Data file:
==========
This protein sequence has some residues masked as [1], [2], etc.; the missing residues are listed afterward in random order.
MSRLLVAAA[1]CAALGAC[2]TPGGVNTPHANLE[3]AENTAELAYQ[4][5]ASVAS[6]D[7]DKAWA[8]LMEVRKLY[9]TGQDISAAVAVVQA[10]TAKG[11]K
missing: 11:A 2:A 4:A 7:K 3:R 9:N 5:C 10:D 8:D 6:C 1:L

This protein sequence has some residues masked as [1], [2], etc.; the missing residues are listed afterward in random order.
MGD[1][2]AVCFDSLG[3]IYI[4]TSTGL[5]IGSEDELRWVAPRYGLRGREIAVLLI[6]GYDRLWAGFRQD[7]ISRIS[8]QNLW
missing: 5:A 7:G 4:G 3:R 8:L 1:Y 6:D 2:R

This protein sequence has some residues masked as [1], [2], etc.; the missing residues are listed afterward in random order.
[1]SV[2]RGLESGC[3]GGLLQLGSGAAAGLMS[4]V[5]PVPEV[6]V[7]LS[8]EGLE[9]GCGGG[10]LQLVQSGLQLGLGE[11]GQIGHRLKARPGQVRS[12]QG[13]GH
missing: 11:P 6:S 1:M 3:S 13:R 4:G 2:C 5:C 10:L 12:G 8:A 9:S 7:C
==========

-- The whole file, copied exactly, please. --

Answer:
This protein sequence has some residues masked as [1], [2], etc.; the missing residues are listed afterward in random order.
MSRLLVAAA[1]CAALGAC[2]TPGGVNTPHANLE[3]AENTAELAYQ[4][5]ASVAS[6]D[7]DKAWA[8]LMEVRKLY[9]TGQDISAAVAVVQA[10]TAKG[11]K
missing: 11:A 2:A 4:A 7:K 3:R 9:N 5:C 10:D 8:D 6:C 1:L

This protein sequence has some residues masked as [1], [2], etc.; the missing residues are listed afterward in random order.
MGD[1][2]AVCFDSLG[3]IYI[4]TSTGL[5]IGSEDELRWVAPRYGLRGREIAVLLI[6]GYDRLWAGFRQD[7]ISRIS[8]QNLW
missing: 5:A 7:G 4:G 3:R 8:L 1:Y 6:D 2:R

This protein sequence has some residues masked as [1], [2], etc.; the missing residues are listed afterward in random order.
[1]SV[2]RGLESGC[3]GGLLQLGSGAAAGLMS[4]V[5]PVPEV[6]V[7]LS[8]EGLE[9]GCGGG[10]LQLVQSGLQLGLGE[11]GQIGHRLKARPGQVRS[12]QG[13]GH
missing: 11:P 6:S 1:M 3:S 13:R 4:G 2:C 5:C 10:L 12:G 8:A 9:S 7:C